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1/25/2018 7:38:29 AM
Posted: 6/27/2002 4:49:38 AM EST
I have a 94 Ford Ranger w/ the 4.0 V6. The heat shield came loose from the catalytic converter about a week ago. I have been meaning to go after it w/ some JB Weld, but never got around to it. The girlfriend was driving the truck last night and when she came home she said "How important is that heat shield thing? I was driving and heard a noise that sounded like it fell off and skidded on the ground. Me: Did you stop and pick it up? Her: No, should I have? So heres the question. If I don't have the heat shield on the cat. converter, am I going to ruin the cat. converter? If so, how quick will it go? I checked w/ a auto parts store and you cant buy just the heat shield, you have to get a whole new converter which I don't want to do. If I was to jimmy-rig it and make my own heat shielf for it, what should I make it out of? Aluminum, tin....????
Link Posted: 6/27/2002 5:11:01 AM EST
Driving without the heatshield is not gonna ruin the converter. The heat sheild is just to protect the bottom of the vehicle from the heat in the converter. I'd rig something up with tin. Screw buying a new converter.
Link Posted: 6/27/2002 5:12:52 AM EST
[Last Edit: 6/27/2002 5:13:34 AM EST by Slacker]
I'm no mechanic but I think the heat shield is only there to prevent the hot CC from catching leaves and things on fire when you park over them. It probably also protects it from road debris that kicks up.
Link Posted: 6/27/2002 5:17:52 AM EST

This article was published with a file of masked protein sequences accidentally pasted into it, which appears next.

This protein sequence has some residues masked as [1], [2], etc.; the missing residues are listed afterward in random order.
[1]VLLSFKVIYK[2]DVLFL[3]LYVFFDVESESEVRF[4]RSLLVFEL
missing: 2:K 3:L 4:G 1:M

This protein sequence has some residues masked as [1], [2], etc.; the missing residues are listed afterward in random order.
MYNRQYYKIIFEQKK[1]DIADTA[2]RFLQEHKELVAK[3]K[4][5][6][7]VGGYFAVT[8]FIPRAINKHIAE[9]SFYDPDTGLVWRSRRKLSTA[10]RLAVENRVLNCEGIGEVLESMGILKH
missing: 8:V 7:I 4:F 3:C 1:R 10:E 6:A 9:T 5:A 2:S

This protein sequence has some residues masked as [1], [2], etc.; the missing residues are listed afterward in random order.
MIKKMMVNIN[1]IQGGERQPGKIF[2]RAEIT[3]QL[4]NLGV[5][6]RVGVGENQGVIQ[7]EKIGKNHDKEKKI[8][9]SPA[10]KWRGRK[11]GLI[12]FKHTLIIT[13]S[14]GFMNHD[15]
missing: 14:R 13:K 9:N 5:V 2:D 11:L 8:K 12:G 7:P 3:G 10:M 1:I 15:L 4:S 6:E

Slacker is right. It's really NBD to be missing it, unless you have a habit of parking your truck in tall dry grass! The shield on every vehicle I've ever had has eventually come lose, a big hose clamp around it is a good way to stop the rattleing, but then you don't have to worry about that!
Link Posted: 6/27/2002 5:31:21 AM EST
I don't know much, but this I know. It will NOT damage the inside of the convertor or take anything away from it doing its job. If the truck is running fine,not too lean or too rich the chances of you starting a fire in tall dry grass is very very small.
Link Posted: 6/27/2002 5:59:13 AM EST
had she touched it she quite likley would have suffered some burns unless you had a set of pliers in the truck (who doesnt?)
Link Posted: 6/27/2002 6:04:12 AM EST
All I know is the 280Z's that had cats on them had a floor temp light to make sure you didn't start the car ablaze from an overheating cat. [devil] Just buy a dynomax high flow cat, and a muffler while you're at it, and have 'em welded up.
Link Posted: 6/27/2002 7:24:54 AM EST
I would go to a automotive salvage yard(aka junk yard, such as Pick-A-Part) and take one off another vehicle similiar to yours.
Link Posted: 6/27/2002 7:40:26 AM EST
In case you were not assured before you have no problem. Most heat shields are put on trucks to keep from causing fire when off road or in a field of tall grass. My converter cover was loose so I bolted it back on, but other shields on the Y-pipe that just face the ground and are not near anything I have just taken off when they start to rattle.
Link Posted: 6/27/2002 8:06:19 AM EST
Cats are purposely made to get hot to promote the burning of hydrocarbons. The hotter the better. The heat shield is to protect external things (ex:floor pans) from the heat of the cat, not vise-versa. FYI, A cat uses some elements as catalyst (pallidium and other crap) to turn harmful polluting compounds (Nox, CO, Hydrocarbons) into more benign elements or compounds. The catylitic elements take a N from the NOx Nitrogen Oxide Compounds, forming N2 (Nitrogen is diatomic like Oxygen) and O2. 2NO => N2 + 2O2 These now free O2's combine with Carbon Monoxide to form Carbon Dioxide. 2CO + O2 => 2CO2
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